Gesa Stedman enjoys Kevin Barry’s prize-winning novel Beatlebone which follows John Lennon’s trip to County Mayo during a creative crisis.
All the reviews printed on the back of the book were right for once: Beatlebone is an exceptional novel. It is formally challenging but it is nevertheless possible to climb into the protagonist’s shoes. I started to read it before I knew that the latter is supposed to be John Lennon, and immediately fell for this slightly mad, obviously troubled man in search of something. Even once I had caught on to the fact that this was a Beatle on the move, and not just anyone, I wanted to read on. It is a demanding novel with stream of consciousness parts, very funny if slightly mad dialogue, and druggie trips thrown in as well. But the characters are likeable – those that we are meant to like – and the writing is excellent. Sensory impressions are conveyed in highly interesting ways, and sensory impressions are very important for the heightened attention that John Lennon pays to smells, light, texture, the feel of his skin, his clothes, sounds, bodily sensations etc. Whenever one might be overwhelmed by these sensations, dialogue or internal commentary undercuts the proximity of reader and character. But these distancing measures never stop the flow, an artful way of dropping the readers into the story, getting them out again but never losing touch with the key character.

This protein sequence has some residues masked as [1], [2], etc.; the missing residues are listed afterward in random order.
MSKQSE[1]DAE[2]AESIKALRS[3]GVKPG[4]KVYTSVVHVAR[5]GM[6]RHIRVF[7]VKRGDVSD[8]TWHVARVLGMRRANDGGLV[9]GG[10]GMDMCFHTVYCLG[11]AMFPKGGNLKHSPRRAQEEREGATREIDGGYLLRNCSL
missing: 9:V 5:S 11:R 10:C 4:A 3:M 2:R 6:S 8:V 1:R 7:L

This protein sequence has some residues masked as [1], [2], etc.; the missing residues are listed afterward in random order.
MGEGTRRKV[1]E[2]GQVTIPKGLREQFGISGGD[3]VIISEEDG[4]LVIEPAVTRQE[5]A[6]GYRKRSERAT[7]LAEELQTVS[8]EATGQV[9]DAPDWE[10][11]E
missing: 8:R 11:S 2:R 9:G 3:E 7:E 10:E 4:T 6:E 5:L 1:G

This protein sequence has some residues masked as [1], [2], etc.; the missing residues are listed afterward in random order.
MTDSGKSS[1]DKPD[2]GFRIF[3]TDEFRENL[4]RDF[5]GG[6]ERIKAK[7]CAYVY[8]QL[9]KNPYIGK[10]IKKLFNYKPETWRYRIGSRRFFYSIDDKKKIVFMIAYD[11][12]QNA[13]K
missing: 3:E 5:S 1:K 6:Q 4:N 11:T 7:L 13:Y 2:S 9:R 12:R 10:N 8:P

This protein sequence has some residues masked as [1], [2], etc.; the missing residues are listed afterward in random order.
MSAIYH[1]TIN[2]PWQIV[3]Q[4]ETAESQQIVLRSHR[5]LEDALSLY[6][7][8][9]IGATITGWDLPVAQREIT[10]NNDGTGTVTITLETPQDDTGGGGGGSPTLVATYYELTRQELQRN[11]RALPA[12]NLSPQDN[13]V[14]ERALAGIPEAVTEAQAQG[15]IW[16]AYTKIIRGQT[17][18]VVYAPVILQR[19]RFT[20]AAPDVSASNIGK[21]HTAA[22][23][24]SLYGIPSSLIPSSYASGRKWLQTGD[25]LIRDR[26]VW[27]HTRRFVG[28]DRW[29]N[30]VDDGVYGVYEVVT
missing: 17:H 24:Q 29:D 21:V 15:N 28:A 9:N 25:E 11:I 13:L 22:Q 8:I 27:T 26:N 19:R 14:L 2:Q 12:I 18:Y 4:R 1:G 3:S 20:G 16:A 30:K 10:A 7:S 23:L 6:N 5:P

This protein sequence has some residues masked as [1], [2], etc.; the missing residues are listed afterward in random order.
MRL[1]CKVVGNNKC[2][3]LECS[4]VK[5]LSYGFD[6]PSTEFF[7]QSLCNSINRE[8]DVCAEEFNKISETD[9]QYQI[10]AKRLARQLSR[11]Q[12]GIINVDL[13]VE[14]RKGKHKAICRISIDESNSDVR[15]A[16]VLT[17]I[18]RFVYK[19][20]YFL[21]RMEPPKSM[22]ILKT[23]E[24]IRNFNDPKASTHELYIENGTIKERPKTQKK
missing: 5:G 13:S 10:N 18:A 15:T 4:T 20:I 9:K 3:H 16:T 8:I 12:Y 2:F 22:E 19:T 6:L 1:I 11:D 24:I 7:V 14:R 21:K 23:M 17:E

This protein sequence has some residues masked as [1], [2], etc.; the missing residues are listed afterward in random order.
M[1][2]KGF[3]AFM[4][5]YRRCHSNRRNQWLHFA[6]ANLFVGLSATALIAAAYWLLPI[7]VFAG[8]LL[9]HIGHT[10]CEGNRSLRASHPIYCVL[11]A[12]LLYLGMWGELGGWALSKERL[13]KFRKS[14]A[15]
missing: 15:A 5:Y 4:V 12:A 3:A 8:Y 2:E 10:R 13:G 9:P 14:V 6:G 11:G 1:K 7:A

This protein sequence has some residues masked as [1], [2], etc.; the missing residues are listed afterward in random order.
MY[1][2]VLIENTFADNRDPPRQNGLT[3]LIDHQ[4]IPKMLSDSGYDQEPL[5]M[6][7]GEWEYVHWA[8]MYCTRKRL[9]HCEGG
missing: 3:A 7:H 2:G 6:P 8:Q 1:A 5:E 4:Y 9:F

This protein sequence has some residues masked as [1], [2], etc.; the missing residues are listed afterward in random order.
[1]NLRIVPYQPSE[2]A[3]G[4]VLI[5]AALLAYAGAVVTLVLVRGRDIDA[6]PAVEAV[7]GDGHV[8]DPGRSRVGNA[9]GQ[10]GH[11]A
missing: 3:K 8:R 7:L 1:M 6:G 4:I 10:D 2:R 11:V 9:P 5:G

The plot itself is quite mad. We get to know the background of the story in an insert which is one of the very few weaker points of the novel. The author-narrator tells us how he travelled to County Mayo and to the islands in Clew Bay, trying to follow in John Lennon’s footsteps, hiding from the paparazzi, attempting to overcome his creative block and finding a new direction for his music in the late 1970s. Personally, I would have preferred less input from Kevin Barry – one could have shortened the whole account of the fact-finding/empathy-experience trip to a one-page appendix. But the rest of the novel is almost flawless and it is alternately moving, funny and challenging, never less so when John Lennon tries to make something of the whole trip in a London studio and drives his sound engineer up the wall – all rendered in Joycean stream-of-consciousness-style.
One might also criticize the book for being a bit harmless – it doesn’t really challenge celebrity culture, traditional Irish masculinity, class and gender issues or any other topic which comes up in the course of John’s musings on his past, being abandoned by his parents, growing up in Liverpool, living in a hotel in New York, being a new father etc. But perhaps this is too much to expect?
In any case, for readers who like formal challenges, irony, and don’t object to looking into John Lennon’s mind, this winner of the Goldsmith Prize, a historical novel with a twist, is well worth a read.
Beatlebone by Kevin Barry, Doubleday 2015.
The history of Lennon’s Irish island Dorinish and its owners after John Lennon can be found here: link to online Guardian article (last access 29 August 2017)